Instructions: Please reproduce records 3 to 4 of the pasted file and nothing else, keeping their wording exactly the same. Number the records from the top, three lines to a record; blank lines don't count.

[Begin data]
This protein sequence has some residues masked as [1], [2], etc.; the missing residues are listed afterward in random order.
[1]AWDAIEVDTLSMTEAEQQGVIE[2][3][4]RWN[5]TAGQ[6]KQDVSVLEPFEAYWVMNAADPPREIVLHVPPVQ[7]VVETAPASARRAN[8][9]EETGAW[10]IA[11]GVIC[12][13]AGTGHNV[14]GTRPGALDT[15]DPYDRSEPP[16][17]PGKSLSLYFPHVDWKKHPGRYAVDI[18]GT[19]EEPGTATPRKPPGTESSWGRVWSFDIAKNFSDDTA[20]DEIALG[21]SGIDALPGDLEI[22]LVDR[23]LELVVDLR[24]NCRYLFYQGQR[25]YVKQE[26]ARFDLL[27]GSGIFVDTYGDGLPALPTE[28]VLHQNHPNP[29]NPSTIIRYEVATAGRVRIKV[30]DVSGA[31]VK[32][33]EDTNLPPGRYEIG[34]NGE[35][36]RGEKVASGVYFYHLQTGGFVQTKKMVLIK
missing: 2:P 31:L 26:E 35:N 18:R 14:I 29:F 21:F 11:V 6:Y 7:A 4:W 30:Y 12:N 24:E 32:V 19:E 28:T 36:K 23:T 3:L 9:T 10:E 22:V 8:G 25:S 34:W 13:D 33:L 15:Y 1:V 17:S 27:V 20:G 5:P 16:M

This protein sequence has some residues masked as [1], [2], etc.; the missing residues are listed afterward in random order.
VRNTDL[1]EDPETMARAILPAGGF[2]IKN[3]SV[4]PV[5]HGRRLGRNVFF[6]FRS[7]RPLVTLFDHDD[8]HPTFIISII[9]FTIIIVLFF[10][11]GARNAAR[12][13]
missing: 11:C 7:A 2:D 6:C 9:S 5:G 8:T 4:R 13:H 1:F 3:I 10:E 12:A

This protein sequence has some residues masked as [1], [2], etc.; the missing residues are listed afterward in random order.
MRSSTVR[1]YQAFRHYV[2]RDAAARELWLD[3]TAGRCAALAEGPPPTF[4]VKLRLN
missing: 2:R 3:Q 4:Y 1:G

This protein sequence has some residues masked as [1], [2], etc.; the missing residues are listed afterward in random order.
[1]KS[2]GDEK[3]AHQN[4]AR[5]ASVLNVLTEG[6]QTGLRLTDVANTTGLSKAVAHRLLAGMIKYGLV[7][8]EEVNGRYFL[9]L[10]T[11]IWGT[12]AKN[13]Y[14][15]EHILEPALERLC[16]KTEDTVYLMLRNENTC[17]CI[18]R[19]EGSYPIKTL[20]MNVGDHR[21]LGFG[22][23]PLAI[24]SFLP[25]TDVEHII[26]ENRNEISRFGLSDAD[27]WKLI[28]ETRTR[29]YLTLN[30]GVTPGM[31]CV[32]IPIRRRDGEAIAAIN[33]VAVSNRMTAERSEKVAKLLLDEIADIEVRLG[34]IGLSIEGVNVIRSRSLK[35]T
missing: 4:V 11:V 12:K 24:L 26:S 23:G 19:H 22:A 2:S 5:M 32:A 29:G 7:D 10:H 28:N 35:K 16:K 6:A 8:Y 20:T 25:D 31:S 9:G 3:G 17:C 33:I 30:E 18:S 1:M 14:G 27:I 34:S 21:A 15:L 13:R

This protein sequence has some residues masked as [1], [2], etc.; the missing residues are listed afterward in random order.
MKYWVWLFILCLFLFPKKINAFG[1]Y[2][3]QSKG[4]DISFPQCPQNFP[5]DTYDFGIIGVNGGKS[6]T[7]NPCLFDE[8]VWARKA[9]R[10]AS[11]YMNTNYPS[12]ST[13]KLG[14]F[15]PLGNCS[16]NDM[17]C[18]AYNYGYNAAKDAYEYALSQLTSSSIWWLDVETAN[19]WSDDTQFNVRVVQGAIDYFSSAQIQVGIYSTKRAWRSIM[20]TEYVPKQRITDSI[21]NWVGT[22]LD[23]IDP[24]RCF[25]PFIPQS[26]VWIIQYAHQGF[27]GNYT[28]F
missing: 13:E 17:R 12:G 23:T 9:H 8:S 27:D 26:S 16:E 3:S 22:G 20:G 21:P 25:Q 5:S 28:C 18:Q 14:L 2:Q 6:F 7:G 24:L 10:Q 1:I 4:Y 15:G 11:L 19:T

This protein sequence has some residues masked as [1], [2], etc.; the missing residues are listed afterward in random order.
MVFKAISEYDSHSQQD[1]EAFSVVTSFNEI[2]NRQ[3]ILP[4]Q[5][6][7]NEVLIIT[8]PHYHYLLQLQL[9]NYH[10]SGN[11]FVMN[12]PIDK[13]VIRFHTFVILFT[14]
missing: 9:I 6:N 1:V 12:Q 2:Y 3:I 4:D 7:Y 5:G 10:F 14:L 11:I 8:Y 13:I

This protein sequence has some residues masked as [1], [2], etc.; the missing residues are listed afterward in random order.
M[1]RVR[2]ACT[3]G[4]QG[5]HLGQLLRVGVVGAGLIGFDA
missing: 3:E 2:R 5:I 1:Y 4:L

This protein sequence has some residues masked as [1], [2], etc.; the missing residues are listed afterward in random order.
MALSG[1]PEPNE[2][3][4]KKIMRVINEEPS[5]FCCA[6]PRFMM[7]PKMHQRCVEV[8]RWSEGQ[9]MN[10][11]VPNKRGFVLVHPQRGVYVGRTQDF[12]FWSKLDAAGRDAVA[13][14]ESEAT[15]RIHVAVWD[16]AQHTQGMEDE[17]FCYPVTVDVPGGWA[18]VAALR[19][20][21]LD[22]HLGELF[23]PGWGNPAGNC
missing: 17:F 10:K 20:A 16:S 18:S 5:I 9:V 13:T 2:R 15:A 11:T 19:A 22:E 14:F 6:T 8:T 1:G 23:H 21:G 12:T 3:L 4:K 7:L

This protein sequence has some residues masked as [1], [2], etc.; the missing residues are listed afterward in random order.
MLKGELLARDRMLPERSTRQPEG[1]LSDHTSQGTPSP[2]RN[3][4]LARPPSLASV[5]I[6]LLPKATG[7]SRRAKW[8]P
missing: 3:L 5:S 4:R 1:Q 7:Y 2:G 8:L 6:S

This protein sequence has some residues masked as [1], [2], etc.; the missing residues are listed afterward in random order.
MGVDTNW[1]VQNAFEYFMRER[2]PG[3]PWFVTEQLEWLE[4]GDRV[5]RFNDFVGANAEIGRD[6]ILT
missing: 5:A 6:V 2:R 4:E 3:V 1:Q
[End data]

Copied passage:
This protein sequence has some residues masked as [1], [2], etc.; the missing residues are listed afterward in random order.
MRSSTVR[1]YQAFRHYV[2]RDAAARELWLD[3]TAGRCAALAEGPPPTF[4]VKLRLN
missing: 2:R 3:Q 4:Y 1:G

This protein sequence has some residues masked as [1], [2], etc.; the missing residues are listed afterward in random order.
[1]KS[2]GDEK[3]AHQN[4]AR[5]ASVLNVLTEG[6]QTGLRLTDVANTTGLSKAVAHRLLAGMIKYGLV[7][8]EEVNGRYFL[9]L[10]T[11]IWGT[12]AKN[13]Y[14][15]EHILEPALERLC[16]KTEDTVYLMLRNENTC[17]CI[18]R[19]EGSYPIKTL[20]MNVGDHR[21]LGFG[22][23]PLAI[24]SFLP[25]TDVEHII[26]ENRNEISRFGLSDAD[27]WKLI[28]ETRTR[29]YLTLN[30]GVTPGM[31]CV[32]IPIRRRDGEAIAAIN[33]VAVSNRMTAERSEKVAKLLLDEIADIEVRLG[34]IGLSIEGVNVIRSRSLK[35]T
missing: 4:V 11:V 12:K 24:L 26:S 23:G 19:H 22:A 2:S 5:M 32:A 29:G 7:D 10:H 28:N 35:K 16:K 6:A 8:Y 20:T 25:D 31:S 9:G 3:G 17:C 33:I 30:E 18:S 1:M 14:G 27:I 34:S 21:A 15:L 13:R